Daily Notifications
Sign up for free emails to receive the feature story every morning in your inbox at


Scientology’s 2013 in review: July fireworks, courtesy of an actress from Brooklyn


We’re continuing our year-in-review, and we’ve come to the explosive month of July. But before we get into the drama created by the biggest Scientology celebrity defection ever, a few other important things happened as the summer deepened.

On July 2, Laura DeCrescenzo finally obtained her “pc files” from Scientology after a Los Angeles Superior Court judge had ordered the files to be turned over to her in Laura’s forced-abortion lawsuit. The church had failed in multiple appeals to stop the judge’s order, even losing in state supreme court. Laura received some 18,000 documents on a thumb drive, and began sifting through them.

The next day, we broke the news that Will Smith’s Scientology school in Calabasas, the New Village Leadership Academy, had closed its doors about a week earlier.

On July 5, we tested the waters — we’d received some pretty strong information that King of Queens actress Leah Remini had decided to leave after nearly her full life in Scientology.

And then, three days later, after receiving a lot more information, we laid it out: Leah Remini had definitely left Scientology, and we learned that her disaffection had begun at the 2006 wedding of Tom Cruise and Katie Holmes. Wow!


Almost lost in the hoopla was that the night before, on the 7th, we had broken a big story in concert with Woman’s Day magazine in Australia involving former Scientologist Joe Reaiche. Eventually, the Daily Mail and others would pick up Joe’s story about being abandoned by his children because he’d dared to leave the church. And his kids are all Hollywood celebrities.

On July 10, we had to admire the cheekiness of Independent Scientologists who tried to spoil David Miscavige’s “Super Power” project by releasing the actual Super Power materials online — and they turned out to be extremely mundane and repetitive, just like most Scientology processes.

On July 11, the New York Post put Leah Remini on its front page, and the real media feeding frenzy began. But People magazine and others were considerate enough to point out that we had actually broken the news of Remini’s defection on July 8. Meanwhile, we were still gathering information about the story, including Kirstie Alley’s freakout, and the issuing of marching orders for Scientology celebrities.

One of the key elements to Leah’s story was that she had become concerned about the disappearance of Shelly Miscavige, wife to Scientology’s leader, who had not been seen by the general church membership since late 2005. So on July 17, we wrote our most complete story yet about what was known of Shelly’s vanishing.

Scientology, meanwhile, was spinning like mad, trying to tell reporters that Leah’s complaints about “disconnection” were unfounded — the church doesn’t force families to split up, it said. Oh yeah? We asked our readers for their own accounts of disconnection, and we posted numerous stories that came pouring in.

Meanwhile, Leah Remini’s sister, Nicole, went on a local Minneapolis radio station to tell her own version of what had driven her sister from Scientology, so we then got her on the phone and told the fullest account yet of Leah’s saga.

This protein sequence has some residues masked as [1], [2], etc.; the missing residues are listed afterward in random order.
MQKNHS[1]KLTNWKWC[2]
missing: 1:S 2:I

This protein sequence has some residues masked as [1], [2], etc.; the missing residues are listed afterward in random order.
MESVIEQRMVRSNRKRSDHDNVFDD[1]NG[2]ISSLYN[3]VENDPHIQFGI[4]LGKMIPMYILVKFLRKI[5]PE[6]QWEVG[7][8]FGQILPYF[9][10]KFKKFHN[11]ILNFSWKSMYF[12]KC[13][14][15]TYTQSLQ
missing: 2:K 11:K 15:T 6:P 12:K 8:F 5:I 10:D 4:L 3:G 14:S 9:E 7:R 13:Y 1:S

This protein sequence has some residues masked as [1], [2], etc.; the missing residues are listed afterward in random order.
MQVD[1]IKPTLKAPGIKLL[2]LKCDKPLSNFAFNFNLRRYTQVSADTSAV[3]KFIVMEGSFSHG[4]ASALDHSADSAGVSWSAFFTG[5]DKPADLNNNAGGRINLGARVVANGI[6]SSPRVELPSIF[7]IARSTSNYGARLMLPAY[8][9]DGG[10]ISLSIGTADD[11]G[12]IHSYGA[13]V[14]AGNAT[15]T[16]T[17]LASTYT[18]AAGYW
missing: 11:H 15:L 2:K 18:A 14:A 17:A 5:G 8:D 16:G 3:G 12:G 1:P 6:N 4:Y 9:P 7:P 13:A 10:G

And the stories kept coming. On July 20, we talked to Michelle Visage, Leah’s friend, who described how longtime family friends were abandoning Leah after the church called for them to disconnect from her. We chastised Perez Hilton for his poor reading comprehension. And we had to clear up a disinformation campaign at the Enquirer.

On the 26th Allison Hope Weiner had us on her show to talk about the developments in the Remini story.

And in one of the best byproducts of the Remini kerfuffle, we learned that actor Christian Stolte is a fan of the Bunker and even comments here on occasion (under a screen name).

And still, July had a few more surprises left for us. On July 29, we reported that Scientology’s reporter, Jim Lynch, had died at only 59. We revealed that a young woman named Amber Bullins had died at a Michigan drug rehab center with ties to Scientology.

And also on the 31st, The Hollywood Reporter published a letter from director Paul Haggis (who gave the Bunker a shout-out), but what was also remarkable about the THR piece was an acknowledgment from Scientology spokeswoman Karin Pouw that the church supplies material to the anonymous attack websites that regularly smear former members. Wow!

Was July 2013 the worst month for Scientology, like ever? Well it was certainly one of our busiest.


From the video vault: Thetan School!

Last week, we started a new series featuring internal Scientology videos which a source is making available for us.

This time, L. Ron Hubbard tells us about “Thetan School.” Enjoy!


PS: We feel supremely vindicated by this video, and we’re thinking of every smart-aleck Scientologist who griped when we tried to explain the “thetan” concept by referring to “your thetan” — “You don’t have a thetan! You ARE a thetan!” we had to hear shouted at us. (Scientology teaches that each of us is a thetan, or immortal soul.)

Well, smarty pants, we note that the old man himself here refers, in fact, to “your thetan.”

To wit: “So don’t think your thetan is without education…”

So there!


Posted by Tony Ortega on December 28, 2013 at 07:00

E-mail your tips and story ideas to or follow us on Twitter. We post behind-the-scenes updates at our Facebook author page. Here at the Bunker we try to have a post up every morning at 7 AM Eastern (Noon GMT), and on some days we post an afternoon story at around 2 PM. After every new story we send out an alert to our e-mail list and our FB page.


Share Button
Print Friendly, PDF & Email